Expert Perspectives

Aug 21, 2020 

Partial Win for Insurers in Cost-sharing Reduction Litigation: Implications for State Insurance Regulation

On August 14, 2020, the Court of Appeals for the Federal Circuit affirmed a lower court ruling that the federal government is liable to insurers selling marketplace health plans for the loss of cost-sharing reduction (CSR) reimbursements mandated under the Affordable Care Act (ACA). However, the court determined that the federal government could reduce the damages it owes to insurers because most successfully mitigated their losses through a practice called silver loading. This expert perspective highlights implications for state insurance regulators of the recent federal Court of Appeals’ ruling on CSR reimbursement mandated under the ACA.

Aug 14, 2020 

CMS Premium Rebate Guidance – Implications for States and Other Stakeholders

On August 4, 2020, CMS released guidance permitting health insurance issuers to provide certain premium rebates for 2020. The guidance explains the conditions rebates must meet and clarifies the impact of individual market rebates on ACA provisions like the premium tax credit. The guidance provides welcome news about the impact of rebates on consumers, but it may pose challenges for issuers that have already been providing rebates. This piece summarizes the guidance, explains how it affects key stakeholders, and notes some questions that remain unanswered.

Aug 7, 2020 

More States Looking to Section 1332 Waivers

In the absence of federal legislation, states are actively seeking tools to reform their health care systems. While 1115 waivers rightly get a lot of attention, because of their ability to reshape state Medicaid programs, the Affordable Care Act’s Section 1332 waivers continue to be a promising avenue for states to stabilize their health insurance marketplace. SHVS is tracking state activity and has many resources, including a template, for states interested in pursuing a Section 1332 waiver.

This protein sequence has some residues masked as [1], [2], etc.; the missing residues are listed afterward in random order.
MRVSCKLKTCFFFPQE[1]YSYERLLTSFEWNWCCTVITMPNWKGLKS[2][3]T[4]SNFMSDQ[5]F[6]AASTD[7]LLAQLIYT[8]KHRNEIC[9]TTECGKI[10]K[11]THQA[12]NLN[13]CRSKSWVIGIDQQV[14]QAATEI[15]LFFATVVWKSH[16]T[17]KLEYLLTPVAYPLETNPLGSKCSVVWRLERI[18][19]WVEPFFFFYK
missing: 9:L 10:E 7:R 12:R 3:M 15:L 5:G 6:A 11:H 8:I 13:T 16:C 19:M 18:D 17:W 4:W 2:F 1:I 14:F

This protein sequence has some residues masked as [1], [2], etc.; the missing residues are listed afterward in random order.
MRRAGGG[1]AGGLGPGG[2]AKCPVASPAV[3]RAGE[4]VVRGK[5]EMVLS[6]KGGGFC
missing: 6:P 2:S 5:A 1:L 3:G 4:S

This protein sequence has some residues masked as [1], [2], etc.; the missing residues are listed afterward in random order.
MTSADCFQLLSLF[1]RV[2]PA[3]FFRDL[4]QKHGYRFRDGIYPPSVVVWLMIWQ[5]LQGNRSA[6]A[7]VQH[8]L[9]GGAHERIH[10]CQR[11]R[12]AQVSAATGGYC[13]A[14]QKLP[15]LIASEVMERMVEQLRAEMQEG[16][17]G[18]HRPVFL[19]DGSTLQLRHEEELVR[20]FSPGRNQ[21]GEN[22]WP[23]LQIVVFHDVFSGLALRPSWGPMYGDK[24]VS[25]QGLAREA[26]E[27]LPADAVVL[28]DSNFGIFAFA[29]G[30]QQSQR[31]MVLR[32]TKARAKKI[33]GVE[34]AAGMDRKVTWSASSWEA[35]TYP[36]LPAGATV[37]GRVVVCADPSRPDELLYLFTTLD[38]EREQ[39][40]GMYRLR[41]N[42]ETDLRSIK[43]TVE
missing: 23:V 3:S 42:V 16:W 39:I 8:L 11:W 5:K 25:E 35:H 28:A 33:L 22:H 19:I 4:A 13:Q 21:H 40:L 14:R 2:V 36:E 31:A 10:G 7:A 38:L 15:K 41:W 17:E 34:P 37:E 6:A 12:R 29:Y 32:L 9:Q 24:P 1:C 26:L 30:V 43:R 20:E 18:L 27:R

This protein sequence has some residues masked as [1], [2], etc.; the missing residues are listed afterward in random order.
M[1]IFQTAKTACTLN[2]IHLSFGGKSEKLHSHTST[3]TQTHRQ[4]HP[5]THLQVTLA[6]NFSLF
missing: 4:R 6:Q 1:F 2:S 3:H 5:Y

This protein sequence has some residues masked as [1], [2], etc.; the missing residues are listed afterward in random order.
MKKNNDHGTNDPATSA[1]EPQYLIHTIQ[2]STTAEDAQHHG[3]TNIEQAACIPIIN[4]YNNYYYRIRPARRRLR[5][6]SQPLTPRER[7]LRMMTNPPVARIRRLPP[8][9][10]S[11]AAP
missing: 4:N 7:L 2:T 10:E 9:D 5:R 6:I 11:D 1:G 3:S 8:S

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Aug 6, 2020 

Considerations for State Medicaid and CHIP Agencies As they Prepare to Unwind Eligibility and Enrollment Flexibilities Obtained During the COVID-19 Public Health Emergency

As a condition of receiving enhanced federal funding under the Families First Coronavirus Response Act (FFCRA), states are prohibited from terminating individuals enrolled in Medicaid as of March 18, 2020, or determined eligible on or after that date. These continuous coverage requirements run through the end of the month of the public health emergency (PHE), which was recently extended to October 22, 2020. Absent a further extension of the PHE, states have three months to implement a plan for unwinding the FCCRA continuous coverage requirements which are otherwise set to terminate on October 31, 2020. States will also need to identify which newly obtained eligibility and enrollment flexibilities they would like to make permanent beyond the termination of the PHE–especially in the context of emerging information that suggests that the duration of COVID-19 pandemic may extend well into 2021.

Jul 31, 2020 

State Budget Actions in Response to COVID-19 and the Impact on State Health Programs

The COVID-19 pandemic is a public health crisis that has triggered an economic crisis. While the federal government acted to provide financial relief, states have faced significant growth in expenditures in response to the pandemic, as well as simultaneous and severe drops in revenue. This expert perspective provides a snapshot of how states are navigating the known and unknown fiscal challenges of the COVID-19 pandemic, given declining revenues and rising spending demands in the context of balanced budget requirements. The strategies that states employ to address the fiscal fallout of COVID-19, will have significant and long-lasting implications for critical health care and safety net programs.

Jul 27, 2020 

Ensuring Medicaid MCO Enrollees Receive Necessary Care During COVID-19

COVID-19 has significantly reduced health care utilization in the United States. Of great concern to states is that Medicaid beneficiaries safely access medically needed services. There are already worrisome indications that many beneficiaries are not receiving such care and it is incumbent on states to take steps with their Medicaid plans to make sure needed services are delivered during the course of the pandemic. This expert perspective recommends three categories of state Medicaid program activities to facilitate the delivery of needed services.